Their name should be first
Insecurity becomes absurdity in the game of law
It all feels like a game, right? Like you really don’t want me to do XYZ, you’re just telling me to do so because it shows that you are the king and I am just a pawn. It’s a power move on an imaginary chess board. Well, power to the king, insecure to the pawns and the rest of the pieces.
These kinds of moves are common in the legal industry. Are they always overt, like the shredding of work product in the face of a subordinate or a screaming match in front of peers? No. Sometimes they’re subtle, like when an associate is entitled to enter a Taxi Cab or Uber, or the organization of email addresses to a client or opposing counsel.
This tweet is a good example of what I’m talking about. At Cravath , an institution within the legal industry and top Big Law firm, associates were at some point provided “etiquette training.” The training included “how to list names on an email [carbon copy] line in order of seniority.” So, if you’re writing the client, the CC: line of that email better have the partner first, with the other associates on the file in descending seniority (senior → junior).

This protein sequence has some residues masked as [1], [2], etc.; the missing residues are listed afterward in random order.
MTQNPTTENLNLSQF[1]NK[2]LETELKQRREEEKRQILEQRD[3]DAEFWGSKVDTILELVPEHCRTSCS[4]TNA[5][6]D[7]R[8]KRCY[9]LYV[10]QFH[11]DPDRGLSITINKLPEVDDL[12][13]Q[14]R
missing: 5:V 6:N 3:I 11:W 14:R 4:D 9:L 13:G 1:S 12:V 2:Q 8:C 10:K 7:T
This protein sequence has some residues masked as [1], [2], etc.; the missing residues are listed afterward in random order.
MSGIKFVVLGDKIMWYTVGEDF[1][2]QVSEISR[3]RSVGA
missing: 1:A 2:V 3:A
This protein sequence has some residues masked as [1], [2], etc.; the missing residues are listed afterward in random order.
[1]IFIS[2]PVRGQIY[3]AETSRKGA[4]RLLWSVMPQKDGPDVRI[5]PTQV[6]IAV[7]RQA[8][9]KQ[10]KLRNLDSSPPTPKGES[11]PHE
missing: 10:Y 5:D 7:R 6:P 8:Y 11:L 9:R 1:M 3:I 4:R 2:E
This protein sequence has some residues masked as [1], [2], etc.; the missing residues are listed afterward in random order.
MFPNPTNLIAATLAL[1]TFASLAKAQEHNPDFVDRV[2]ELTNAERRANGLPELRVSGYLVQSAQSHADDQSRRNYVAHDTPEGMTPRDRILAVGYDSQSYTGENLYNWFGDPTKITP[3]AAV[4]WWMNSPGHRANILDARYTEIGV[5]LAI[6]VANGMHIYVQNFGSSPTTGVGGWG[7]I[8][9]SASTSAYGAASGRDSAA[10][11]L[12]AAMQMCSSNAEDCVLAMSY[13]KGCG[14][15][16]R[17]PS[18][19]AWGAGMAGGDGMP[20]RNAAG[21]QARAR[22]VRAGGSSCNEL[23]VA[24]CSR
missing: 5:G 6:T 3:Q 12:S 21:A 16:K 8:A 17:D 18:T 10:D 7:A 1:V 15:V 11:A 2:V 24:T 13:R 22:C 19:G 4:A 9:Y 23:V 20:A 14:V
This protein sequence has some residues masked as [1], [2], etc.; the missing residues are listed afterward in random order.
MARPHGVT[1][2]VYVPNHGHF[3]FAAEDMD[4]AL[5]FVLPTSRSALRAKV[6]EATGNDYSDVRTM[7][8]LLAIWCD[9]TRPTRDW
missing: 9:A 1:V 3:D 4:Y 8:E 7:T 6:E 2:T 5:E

As a former in-house attorney and client of law firms, this is something I would have never noticed. Ever. And why would I? I’m paying a firm to handle a legal matter for me or to provide substantive advice, not to show me where an associate sits in the hierarchy.
But that’s the thing, it’s not about the client or the legal services provided. It’s insecurity pretending to be a power move. It’s to remind the associates that their partners and colleagues are above them. That they are just pawns to the king.
I’m not sure what the repercussions are for putting a partner below a senior associate and breaking the perfectly crafted legal chain, but I would guess its probably a lecture and a memory that management will not forget.
This isn’t some strange game we all want to play; it’s a job. A career. A way to make money, stimulate our brains, and support our families.
Don’t be the pawn, flip the board.
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